One common thing that we all share is the need for comfort. We all want to be in an environment where we feel safe, warm and secure. There is nothing wrong with that...right? Usually no. But when it comes to leadership, that answer turns into a big YES.
One thing humans absolutely excel at is building walls. I am not talking about literal walls. I am talking about the walls created by our thoughts. Whoa, deep right? Stick with me. Our need for comfort pairs incredibly well with our ability to protect and shield ourselves from things that make us uncomfortable. It makes us feel good to block out the things we do not like.
For example, let's say that you absolutely hate public speaking. You likely avoid it at all costs. You avoid it because your brain knows it makes you anxious and unsettled. Essentially, your brain has added a brick to your four walls surrounding you that says "I don't like public speaking". So you keep those situations outside of the four walls and that keeps you feeling comfortable. If you are in a leadership position, the need for public speaking is probably there all of the time. But I am guessing that you delegate it to someone else every chance you get. You may even dress it up as a development opportunity for them. Saying something like, "Hey Pat, why don't you go over last month's results for the team. It will give you some good experience!" Pat will think of it as an opportunity, and you will get to retreat right back into the comfort of your four walls. But what you are really doing is avoiding leadership. By avoiding the things that make you uncomfortable, you are robbing yourself of the ability to lead.
Most of us are not vulnerable enough to admit when we are uncomfortable. Leadership is not always being confident and stoic. Sometimes the most important leadership moments happen when you are most uncomfortable. When you venture outside of your four walls and take a chance.
In our previous scenario, maybe Pat is a fantastic public speaker. For some people, it just comes naturally. What a great opportunity it would be to recognize Pat's strength and acknowledge your weakness. Rather than asking Pat to do your job, you can learn from them. Taking an approach like, "Pat, you are such a fantastic public speaker. I have really admired how easy you make it look when you present to the team. I don't know if you have noticed or not, but I am terrified to speak in public. That's usually why I ask you to do it! But I know that in order for me to further develop my own skills, I need to ask for some help. What kind of pointers do you have for me?" You see, Pat now has an opportunity to work with you in a way that will be so much more meaningful to them. The opportunity to build trust and really get some insight into what makes Pat tick is worth its weight in gold. Employees very rarely get to help develop their managers. But there is no rule saying that development can only flow top-down.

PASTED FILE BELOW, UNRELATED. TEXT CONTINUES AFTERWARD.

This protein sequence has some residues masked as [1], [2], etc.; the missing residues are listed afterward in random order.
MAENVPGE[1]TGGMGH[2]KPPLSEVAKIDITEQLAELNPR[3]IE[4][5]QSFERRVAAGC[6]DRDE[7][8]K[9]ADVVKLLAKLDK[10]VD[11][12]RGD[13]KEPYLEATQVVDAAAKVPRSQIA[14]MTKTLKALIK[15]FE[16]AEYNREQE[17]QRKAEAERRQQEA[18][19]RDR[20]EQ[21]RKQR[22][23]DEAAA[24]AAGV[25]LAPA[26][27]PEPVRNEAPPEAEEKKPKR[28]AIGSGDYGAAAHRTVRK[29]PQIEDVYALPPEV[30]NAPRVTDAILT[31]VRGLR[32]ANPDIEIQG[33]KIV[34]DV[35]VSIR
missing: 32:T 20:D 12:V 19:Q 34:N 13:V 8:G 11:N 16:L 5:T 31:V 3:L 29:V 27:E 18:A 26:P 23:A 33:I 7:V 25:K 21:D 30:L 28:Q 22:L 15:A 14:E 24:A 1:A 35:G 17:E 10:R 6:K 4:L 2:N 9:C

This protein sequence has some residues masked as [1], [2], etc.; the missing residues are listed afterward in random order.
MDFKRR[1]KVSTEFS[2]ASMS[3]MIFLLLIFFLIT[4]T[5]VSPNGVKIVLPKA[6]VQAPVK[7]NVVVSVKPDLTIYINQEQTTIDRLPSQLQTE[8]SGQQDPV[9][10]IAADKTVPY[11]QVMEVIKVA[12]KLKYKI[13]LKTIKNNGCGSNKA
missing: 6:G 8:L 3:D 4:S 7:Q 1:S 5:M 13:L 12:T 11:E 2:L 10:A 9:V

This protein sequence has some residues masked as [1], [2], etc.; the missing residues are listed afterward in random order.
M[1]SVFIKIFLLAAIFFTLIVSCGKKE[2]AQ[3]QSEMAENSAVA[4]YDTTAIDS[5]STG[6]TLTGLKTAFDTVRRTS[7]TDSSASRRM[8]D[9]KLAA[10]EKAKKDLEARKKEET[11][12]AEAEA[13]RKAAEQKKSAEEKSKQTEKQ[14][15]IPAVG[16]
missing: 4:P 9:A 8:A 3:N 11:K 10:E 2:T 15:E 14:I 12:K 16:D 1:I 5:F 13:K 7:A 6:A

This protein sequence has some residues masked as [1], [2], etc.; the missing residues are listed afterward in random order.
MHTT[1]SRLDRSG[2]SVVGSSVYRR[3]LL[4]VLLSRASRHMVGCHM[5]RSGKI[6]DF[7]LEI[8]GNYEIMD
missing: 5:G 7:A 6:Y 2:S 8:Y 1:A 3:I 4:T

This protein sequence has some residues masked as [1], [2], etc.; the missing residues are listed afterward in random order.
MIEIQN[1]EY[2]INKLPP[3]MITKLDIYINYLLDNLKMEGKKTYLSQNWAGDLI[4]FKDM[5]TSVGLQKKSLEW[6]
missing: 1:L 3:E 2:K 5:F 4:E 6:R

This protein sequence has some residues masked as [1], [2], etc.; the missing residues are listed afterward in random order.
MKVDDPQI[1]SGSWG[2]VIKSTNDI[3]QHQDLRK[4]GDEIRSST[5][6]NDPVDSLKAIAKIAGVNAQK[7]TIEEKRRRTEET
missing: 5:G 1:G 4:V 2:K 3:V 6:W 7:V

Leadership is all about opportunity. Every single day you have opportunities to become a better leader. But the problem is, you need to emerge from behind those four walls in order to see the opportunity. There are so many leadership cliche's floating around that we have convinced ourselves that clicking "like" on a post or saying the right things in a meeting with other managers is enough to exercise your leadership muscles. It isn't.
Public speaking is just one example of a brick that could be contributing to your walls. The first step is to identify what bricks are making you too comfortable. Choose one that makes the most sense for your current situation, and start the process of removing it. You will be amazed at the relationships you can build with your employees. But it starts with one brick. And only you know what brick that is.
Follow @Le8der for more leadership advice and ideas. I would love to hear about the bricks you are removing! Send me a message on Instagram or Twitter for your chance to receive a free copy of my book, Take a moment, then lead. I look forward to hearing from you!